(2) "Whenever, while dwelling with mindfulness, he wisely investigates, examines and thinks over the law ... at such a time he has gained and is developing the factor of enlightenment 'investigation of the law' (dhamma-vicaya°) ....

(3) "Whenever, while wisely investigating his energy is firm and unshaken ... at such a time he has gained and is developing the factor of enlightenment 'energy' (viriya°) ....

(4) "Whenever in him, while firm in energy, arises supersensuous rapture ... at such a time he has gained and is developing the factor of enlightenment 'rapture' (píti°) ..

(5) "Whenever, while enraptured in mind, his body and his mind become composed ... at such a time he has gained and is developing the factor of enlightenment 'tranquillity' (passaddhi°).

(6) "Whenever, while being composed in his body and happy, his mind becomes concentrated ... at such a time he has gained and is developing the factor of enlightenment 'concentration' (samádhi°)

(7) "Whenever he looks with complete indifference on his mind thus concentrated ... at such a time he has gained and is developing the factor of enlightenment 'equanimity' (upekkhá).

Literature: Bojjhanga Samyutta (S. XLVI); Bojjhanga Vibh. - For the conditions leading to the arising of each of the factors, see the Com. to Satipatthána Sutta (Way of Mindfulness, by Soma Thera; 3rd ed., 1967, BPS). Further, The 'Seven Factors of Enlightenment, by Piyadassi Thera (WHEEL 1.)

bondages, mental: cetaso vinibandha (q.v.).

bonds, the 4: yoga (q.v.).

both-ways liberated, s. ubhato-bhága-vimutta, ariyapuggala B. 4.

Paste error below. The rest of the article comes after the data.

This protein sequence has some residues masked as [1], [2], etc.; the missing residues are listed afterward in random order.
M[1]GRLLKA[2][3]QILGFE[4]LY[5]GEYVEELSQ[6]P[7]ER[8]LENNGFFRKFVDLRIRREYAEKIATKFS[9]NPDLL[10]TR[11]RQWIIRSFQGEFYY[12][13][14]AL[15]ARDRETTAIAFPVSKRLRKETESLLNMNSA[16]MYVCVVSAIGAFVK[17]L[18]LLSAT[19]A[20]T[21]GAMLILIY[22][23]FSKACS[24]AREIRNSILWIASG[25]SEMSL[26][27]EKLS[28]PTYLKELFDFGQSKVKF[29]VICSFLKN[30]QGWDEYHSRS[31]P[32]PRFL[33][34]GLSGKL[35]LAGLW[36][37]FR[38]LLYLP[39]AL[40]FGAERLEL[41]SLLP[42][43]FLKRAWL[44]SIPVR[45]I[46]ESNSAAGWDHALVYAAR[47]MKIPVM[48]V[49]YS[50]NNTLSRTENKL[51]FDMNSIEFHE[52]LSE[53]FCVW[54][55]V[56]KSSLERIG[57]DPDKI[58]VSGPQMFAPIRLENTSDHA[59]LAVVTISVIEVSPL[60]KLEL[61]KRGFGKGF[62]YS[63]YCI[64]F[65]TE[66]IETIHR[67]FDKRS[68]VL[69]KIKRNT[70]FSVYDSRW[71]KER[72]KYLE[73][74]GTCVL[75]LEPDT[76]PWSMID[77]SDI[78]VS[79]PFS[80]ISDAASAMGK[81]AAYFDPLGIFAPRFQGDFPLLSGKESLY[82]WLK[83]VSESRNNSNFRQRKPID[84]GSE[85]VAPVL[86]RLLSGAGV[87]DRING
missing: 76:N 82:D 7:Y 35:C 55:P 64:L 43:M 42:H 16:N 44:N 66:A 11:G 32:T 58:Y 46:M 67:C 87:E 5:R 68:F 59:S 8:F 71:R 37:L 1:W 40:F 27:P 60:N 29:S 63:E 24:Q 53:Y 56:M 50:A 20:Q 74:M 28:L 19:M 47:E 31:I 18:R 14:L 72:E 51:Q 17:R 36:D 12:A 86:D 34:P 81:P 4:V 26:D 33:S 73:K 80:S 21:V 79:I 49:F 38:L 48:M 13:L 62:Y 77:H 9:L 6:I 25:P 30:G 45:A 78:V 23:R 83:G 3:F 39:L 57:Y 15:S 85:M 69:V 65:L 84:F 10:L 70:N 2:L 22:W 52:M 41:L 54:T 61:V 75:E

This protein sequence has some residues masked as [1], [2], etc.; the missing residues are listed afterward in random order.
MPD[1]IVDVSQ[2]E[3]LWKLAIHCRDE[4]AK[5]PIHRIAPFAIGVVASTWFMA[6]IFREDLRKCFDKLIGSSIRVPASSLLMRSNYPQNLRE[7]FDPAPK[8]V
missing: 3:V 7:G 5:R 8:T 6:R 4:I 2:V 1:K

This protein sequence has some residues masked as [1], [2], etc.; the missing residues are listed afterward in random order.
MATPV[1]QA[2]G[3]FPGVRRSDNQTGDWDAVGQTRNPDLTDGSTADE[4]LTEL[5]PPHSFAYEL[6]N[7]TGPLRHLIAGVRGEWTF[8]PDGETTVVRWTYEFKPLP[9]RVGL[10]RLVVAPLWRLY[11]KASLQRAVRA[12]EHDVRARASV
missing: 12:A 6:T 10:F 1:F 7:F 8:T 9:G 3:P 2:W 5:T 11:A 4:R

boundless consciousness (and b. space), Sphere of: s. jhána 5, 6.

brahma-cariya: 'pure (chaste) or holy life', is a term for the life of the monk. Also a lay-devotee who observes the 8 moral precepts (sikkhápada, q.v.), takes as the third precept the vow of chastity, i.e. full abstention from sexual relations. The highest aim and purpose of b. is, according to M. 29, the 'unshakable deliverance of mind' (akuppá ceto-vimutti).

brahma-káyika-deva: The 'heavenly beings of the Brahma-world' inhabit the first 3 heavens of the fine-material world, (rúpaloka), corresponding to the 1st absorption (jhána, q.v.). The highest ruler of them is called the Great Brahma (Mahá-Brahmá). With caustic humor he is said (D. 11) to pretend: "I am Brahma, the Great Brahmá, the Most High, the Invincible One, the Omniscient One, the Ruler, the Lord, the Creator, the Maker, the Perfect One, the Preserver, the Controller, the Father of all that was and will be." Cf. deva (II. 1-3).

brahma-loka: 'Brahma-world', in the widest sense, is a name for the fine-material (rúpa-loka) and immaterial world (arúpa-loka); in a narrower sense, however, only for the first three heavens of the fine-material world. Cf. Brahma-káyika-deva.

brahma-vihára: the 4 'sublime' or 'divine abodes', also called the 4 boundless states (appamaññá), are: loving-kindness (mettá), compassion (karuná), altruistic (or sympathetic) joy (muditá), equanimity (upekkhá).

The stereotype text on the development of these 4 sublime abodes (brahma-vihára-bhávaná; s. bhávaná), often met with in the Suttas,- is as follows: "'There, o monks, the monk with a mind full of loving-kindness pervading first one direction, then a second one, then a third one, then the fourth one, just so above, below and all around; and everywhere identifying himself with all, he is pervading the whole world with mind full of loving-kindness, with mind wide, developed, unbounded, free from hate and ill-will." Hereafter follows the same theme with compassion, altruistic joy, and equanimity.

Literature: Detailed explanation in Vis.M. IX. - For texts s. "Path", 97ff; texts on mettá in The Practice of Loving Kindness, by Ñánamoli Thera (WHEEL 7). - The Four Sublime States, by Nyanaponika Thera (WHEEL 6). - Brahma Vihára, by Narada Thera (Vajirarama, Colombo, 1962).

breathing, mindfulness of in-and-out-breathing ánápánasati (q.v.) .

Buddha: s. sammá-sambodhi.

buddhánussati: 'recollection of the Enlightened One'; s. anussati.

Buddha-sásana: s. sásana.